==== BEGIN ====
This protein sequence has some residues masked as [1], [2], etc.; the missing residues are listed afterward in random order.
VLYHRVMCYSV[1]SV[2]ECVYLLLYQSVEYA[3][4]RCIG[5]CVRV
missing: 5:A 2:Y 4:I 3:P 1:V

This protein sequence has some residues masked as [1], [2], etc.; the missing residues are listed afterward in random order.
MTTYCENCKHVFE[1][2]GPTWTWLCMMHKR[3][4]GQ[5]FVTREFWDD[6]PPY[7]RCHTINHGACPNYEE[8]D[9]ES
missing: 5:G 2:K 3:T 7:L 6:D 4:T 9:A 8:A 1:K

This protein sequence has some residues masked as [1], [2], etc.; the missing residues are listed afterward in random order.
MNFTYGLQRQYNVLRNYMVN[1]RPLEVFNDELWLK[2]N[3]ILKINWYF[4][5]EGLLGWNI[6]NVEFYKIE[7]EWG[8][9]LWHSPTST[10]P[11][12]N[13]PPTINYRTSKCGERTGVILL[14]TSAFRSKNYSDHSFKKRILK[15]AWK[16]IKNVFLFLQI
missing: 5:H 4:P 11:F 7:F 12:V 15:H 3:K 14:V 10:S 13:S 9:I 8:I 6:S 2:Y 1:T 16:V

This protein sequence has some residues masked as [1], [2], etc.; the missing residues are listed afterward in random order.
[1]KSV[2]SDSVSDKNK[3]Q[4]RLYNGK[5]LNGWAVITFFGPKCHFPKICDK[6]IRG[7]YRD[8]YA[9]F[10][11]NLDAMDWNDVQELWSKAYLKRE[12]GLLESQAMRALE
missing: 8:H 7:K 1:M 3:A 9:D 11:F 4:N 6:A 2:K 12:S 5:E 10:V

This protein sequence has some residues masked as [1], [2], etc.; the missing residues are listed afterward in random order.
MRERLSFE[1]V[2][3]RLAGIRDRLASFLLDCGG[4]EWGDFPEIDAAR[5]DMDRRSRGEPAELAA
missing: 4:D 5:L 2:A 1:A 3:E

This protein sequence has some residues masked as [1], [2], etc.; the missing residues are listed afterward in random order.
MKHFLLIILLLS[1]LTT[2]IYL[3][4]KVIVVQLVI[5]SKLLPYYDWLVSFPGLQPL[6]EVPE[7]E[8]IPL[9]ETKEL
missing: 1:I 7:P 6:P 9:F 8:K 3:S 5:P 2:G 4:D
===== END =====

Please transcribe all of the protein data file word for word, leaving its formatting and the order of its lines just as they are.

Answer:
This protein sequence has some residues masked as [1], [2], etc.; the missing residues are listed afterward in random order.
VLYHRVMCYSV[1]SV[2]ECVYLLLYQSVEYA[3][4]RCIG[5]CVRV
missing: 5:A 2:Y 4:I 3:P 1:V

This protein sequence has some residues masked as [1], [2], etc.; the missing residues are listed afterward in random order.
MTTYCENCKHVFE[1][2]GPTWTWLCMMHKR[3][4]GQ[5]FVTREFWDD[6]PPY[7]RCHTINHGACPNYEE[8]D[9]ES
missing: 5:G 2:K 3:T 7:L 6:D 4:T 9:A 8:A 1:K

This protein sequence has some residues masked as [1], [2], etc.; the missing residues are listed afterward in random order.
MNFTYGLQRQYNVLRNYMVN[1]RPLEVFNDELWLK[2]N[3]ILKINWYF[4][5]EGLLGWNI[6]NVEFYKIE[7]EWG[8][9]LWHSPTST[10]P[11][12]N[13]PPTINYRTSKCGERTGVILL[14]TSAFRSKNYSDHSFKKRILK[15]AWK[16]IKNVFLFLQI
missing: 5:H 4:P 11:F 7:F 12:V 15:H 3:K 14:V 10:S 13:S 9:I 8:I 6:S 2:Y 1:T 16:V

This protein sequence has some residues masked as [1], [2], etc.; the missing residues are listed afterward in random order.
[1]KSV[2]SDSVSDKNK[3]Q[4]RLYNGK[5]LNGWAVITFFGPKCHFPKICDK[6]IRG[7]YRD[8]YA[9]F[10][11]NLDAMDWNDVQELWSKAYLKRE[12]GLLESQAMRALE
missing: 8:H 7:K 1:M 3:A 9:D 11:F 4:N 6:A 2:K 12:S 5:E 10:V

This protein sequence has some residues masked as [1], [2], etc.; the missing residues are listed afterward in random order.
MRERLSFE[1]V[2][3]RLAGIRDRLASFLLDCGG[4]EWGDFPEIDAAR[5]DMDRRSRGEPAELAA
missing: 4:D 5:L 2:A 1:A 3:E

This protein sequence has some residues masked as [1], [2], etc.; the missing residues are listed afterward in random order.
MKHFLLIILLLS[1]LTT[2]IYL[3][4]KVIVVQLVI[5]SKLLPYYDWLVSFPGLQPL[6]EVPE[7]E[8]IPL[9]ETKEL
missing: 1:I 7:P 6:P 9:F 8:K 3:S 5:P 2:G 4:D